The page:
With the MBTA dead set on spending 2.4 billion dollars to bring choo-choos to Fall River and New Bedford, I thought I'd give the a few suggestions for what to blow their next pile of money on. The difference is, my improvements bring riders, not suburban votes.
Electrification: Worcester, Fairmount and Providence
This is key for both its relatively good effects and its extreme low cost. The primary cost is strining up the wires on the Worcester and Fairmount lines, done on the NEC recently for 5 million per mile, plus the cost of ordering electric locomotives to pull the trains, recently ordered by Amtrak for roughly 5 million per unit. In exchange, we get much better trip times for both Worcester and Providence, and due to the frequency expansion possible on the Fairmount (see previous post), amazing ridership increases. On the Providence line, it also allows the T's trains to "get out of the way" of Amtrak's services, possibly increasing capacity.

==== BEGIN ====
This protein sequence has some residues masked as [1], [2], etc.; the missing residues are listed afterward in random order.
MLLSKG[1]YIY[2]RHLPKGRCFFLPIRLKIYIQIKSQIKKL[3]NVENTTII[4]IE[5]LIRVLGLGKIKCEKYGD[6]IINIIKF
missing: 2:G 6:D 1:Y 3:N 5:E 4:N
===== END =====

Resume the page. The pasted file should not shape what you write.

DMUs and frequency: Everywhere
Frequency is key, and I cannot stress enough how much of a game changer higher frequency can be. With European style Diesel Multiple Units, like the ones currently being considered for the Fairmount line (EMUs would be better, but more expensive), higher frequencies are achievable with fewer cars and, more importantly, fewer operators. Therefore, the costs of this improvement are, if handled correctly, offset by its savings. The sole cost will be the few tens of million to order the DMUs, which is a bargain compared to any sort of rapid transit expansion.
Take the Worcester line into the 20th century: Worcester
The Worcester line currently takes 90 minutes go to 45 miles, on an express train. The local takes a painful two hours, and runs with a frequency that makes your average commuter rail line look like rapid transit. For a few hundred million dollars in additional track, plus several million for a new signal system, the lines performance could significantly improve, probably down to a 70 minute express. When combines with electric service from suggestion one, this would result in drastically improved ridership. Thanks to the almost-intercity characteristics of the line (large cities at both ends), frequency is less important than speed, so hour or half-hour frequencies all day should be acceptable.
Any suggestions? Post them below!